Abdikadir “Nini” Mohamed speaks with a noticeable accent, sometimes pausing to choose just the right word or phrase. But the fact that he has grasped the English language as well as he has is somewhat remarkable
Only five years ago Nini was living in Kenya with his parents and eight younger siblings. He had never spoken or written English. Education was not a priority in that part of Africa. Acquiring food and water for the family was a major pastime, playing soccer was another. Nini’s mother would walk two to three hours just to get drinking water. His father sewed clothes and sold the finished products in order to buy food.
Then his family migrated to the United States in 2006. They settled in Louisville where Nini attended Shawnee High School as a freshman. He didn’t get to play soccer that year but focused on getting acclimated to a new culture.
That acclimation was enhanced by after-school attendance at the Americana Community Center, a non-profit organization in Louisville that provides a variety of services for immigrant and refugee families.
“I was young and couldn’t read or write English,” said Nini. “I was helped there in getting my homework done. By my junior year I was able to do it all on my own.”
By that time he was also playing soccer, having transferred from Shawnee to Waggener High School. It was then he realized that college was an option. He was recruited by St. Catharine head coach Tim Wolz who has watched his student/athlete make steady progress on and off the field.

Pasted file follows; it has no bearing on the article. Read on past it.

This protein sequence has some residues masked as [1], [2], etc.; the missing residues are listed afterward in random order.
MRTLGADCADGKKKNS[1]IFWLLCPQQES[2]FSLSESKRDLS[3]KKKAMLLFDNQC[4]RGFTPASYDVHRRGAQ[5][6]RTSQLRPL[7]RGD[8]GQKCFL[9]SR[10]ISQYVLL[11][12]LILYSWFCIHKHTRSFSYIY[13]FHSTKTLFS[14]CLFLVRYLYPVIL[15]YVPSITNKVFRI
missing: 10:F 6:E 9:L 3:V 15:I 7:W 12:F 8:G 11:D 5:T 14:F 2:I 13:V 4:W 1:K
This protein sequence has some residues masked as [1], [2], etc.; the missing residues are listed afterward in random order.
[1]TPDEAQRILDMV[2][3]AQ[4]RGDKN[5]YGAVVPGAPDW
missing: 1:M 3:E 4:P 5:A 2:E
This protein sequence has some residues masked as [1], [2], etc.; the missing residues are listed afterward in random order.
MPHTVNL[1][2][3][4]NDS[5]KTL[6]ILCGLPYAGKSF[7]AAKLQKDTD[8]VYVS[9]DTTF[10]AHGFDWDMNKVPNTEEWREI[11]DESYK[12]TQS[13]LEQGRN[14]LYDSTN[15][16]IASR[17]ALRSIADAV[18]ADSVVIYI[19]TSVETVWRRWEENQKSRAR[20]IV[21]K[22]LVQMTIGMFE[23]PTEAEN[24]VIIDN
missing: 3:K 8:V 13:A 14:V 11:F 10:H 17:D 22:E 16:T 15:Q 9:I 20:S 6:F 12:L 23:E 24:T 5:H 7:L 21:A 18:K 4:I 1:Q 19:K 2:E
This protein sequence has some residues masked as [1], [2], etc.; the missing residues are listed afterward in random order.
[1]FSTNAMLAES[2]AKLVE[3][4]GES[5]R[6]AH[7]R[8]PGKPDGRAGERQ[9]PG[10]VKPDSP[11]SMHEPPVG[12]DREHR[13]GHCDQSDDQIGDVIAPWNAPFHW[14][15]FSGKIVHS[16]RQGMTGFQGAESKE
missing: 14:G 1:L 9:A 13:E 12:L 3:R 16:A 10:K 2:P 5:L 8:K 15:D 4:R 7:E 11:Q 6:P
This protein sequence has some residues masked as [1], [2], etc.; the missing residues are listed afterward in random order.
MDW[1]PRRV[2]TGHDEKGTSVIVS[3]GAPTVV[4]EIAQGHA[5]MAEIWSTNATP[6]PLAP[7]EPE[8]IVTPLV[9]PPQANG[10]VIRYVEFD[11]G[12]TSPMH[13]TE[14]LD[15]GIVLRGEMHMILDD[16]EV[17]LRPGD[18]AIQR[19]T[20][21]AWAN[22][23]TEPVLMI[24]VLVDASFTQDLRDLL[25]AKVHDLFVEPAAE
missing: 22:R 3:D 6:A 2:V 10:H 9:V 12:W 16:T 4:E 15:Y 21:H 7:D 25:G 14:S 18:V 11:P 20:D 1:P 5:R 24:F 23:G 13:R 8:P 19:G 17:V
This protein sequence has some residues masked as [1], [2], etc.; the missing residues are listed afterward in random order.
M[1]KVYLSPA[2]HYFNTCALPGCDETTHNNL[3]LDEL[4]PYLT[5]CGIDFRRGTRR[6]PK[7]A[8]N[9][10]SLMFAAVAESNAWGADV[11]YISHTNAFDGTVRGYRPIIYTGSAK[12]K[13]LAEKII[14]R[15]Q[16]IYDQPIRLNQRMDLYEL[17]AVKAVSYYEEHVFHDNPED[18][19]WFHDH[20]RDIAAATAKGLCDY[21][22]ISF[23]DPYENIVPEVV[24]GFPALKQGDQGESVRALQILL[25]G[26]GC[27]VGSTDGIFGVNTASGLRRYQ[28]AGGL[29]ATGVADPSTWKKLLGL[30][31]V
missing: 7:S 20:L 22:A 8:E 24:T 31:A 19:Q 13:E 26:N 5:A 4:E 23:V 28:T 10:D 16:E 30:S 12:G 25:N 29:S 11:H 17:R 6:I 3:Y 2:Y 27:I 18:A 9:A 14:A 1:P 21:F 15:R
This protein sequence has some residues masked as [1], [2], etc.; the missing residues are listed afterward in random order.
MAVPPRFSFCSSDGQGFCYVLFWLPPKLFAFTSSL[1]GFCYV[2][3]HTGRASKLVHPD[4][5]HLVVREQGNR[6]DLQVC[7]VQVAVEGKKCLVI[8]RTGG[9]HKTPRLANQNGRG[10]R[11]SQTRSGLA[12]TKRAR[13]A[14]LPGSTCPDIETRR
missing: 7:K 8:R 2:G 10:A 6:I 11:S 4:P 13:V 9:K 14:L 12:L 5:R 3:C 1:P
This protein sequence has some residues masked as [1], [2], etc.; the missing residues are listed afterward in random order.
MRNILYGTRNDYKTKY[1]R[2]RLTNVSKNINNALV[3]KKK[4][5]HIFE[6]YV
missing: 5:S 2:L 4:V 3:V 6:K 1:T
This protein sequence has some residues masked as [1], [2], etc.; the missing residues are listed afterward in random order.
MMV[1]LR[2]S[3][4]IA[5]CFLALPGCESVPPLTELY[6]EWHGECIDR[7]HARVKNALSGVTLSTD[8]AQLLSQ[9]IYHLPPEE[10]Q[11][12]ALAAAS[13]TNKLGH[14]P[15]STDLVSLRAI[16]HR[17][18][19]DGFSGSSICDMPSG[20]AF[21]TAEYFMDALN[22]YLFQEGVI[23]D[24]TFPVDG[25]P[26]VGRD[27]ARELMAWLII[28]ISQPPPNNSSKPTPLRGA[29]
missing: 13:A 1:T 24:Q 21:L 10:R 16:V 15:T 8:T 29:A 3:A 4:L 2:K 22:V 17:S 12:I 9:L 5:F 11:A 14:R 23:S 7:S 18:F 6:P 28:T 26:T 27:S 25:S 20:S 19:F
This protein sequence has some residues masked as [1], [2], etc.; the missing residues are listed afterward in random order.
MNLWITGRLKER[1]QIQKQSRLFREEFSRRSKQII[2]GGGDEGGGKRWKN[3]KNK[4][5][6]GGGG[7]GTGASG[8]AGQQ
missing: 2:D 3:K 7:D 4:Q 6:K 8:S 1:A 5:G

“When he first came I would ask him in team meetings if he understood what I was saying,” Wolz related. “He would nod yes but afterward would tell me he really didn’t get it. He has come a long way in just a year here. He gets along great with his teammates and cultural differences don’t seem to get in the way.”
Wolz added that Nini, a midfielder, has a very good work ethic and is “the major reason we will do well this year”.
And now Nini is going about helping others do well. Over the summer he worked at Americana teaching youngsters. Each morning it was reading and writing, in the afternoon it was soccer. He plans to return to Americana to volunteer whenever his breaks in college allow.
“Most people who help there are volunteers. You just love the kids there,” Nini said.
And the kids love Nini. St. Catharine assistant coach Boyzzz Khumalo, a native of South Africa, surprisingly showed up at Americana one day this summer. He treated the kids with some gear from his former D.C. United professional team. “It was great to see those kids smiling, laughing,” said Khumalo. “They see Nini as a role model. They can see now that they, too, can go to college.”
Nini, a psychology major, continues his goal to help others. “I want to go into social work. I want to give back to the community that helped me so much.”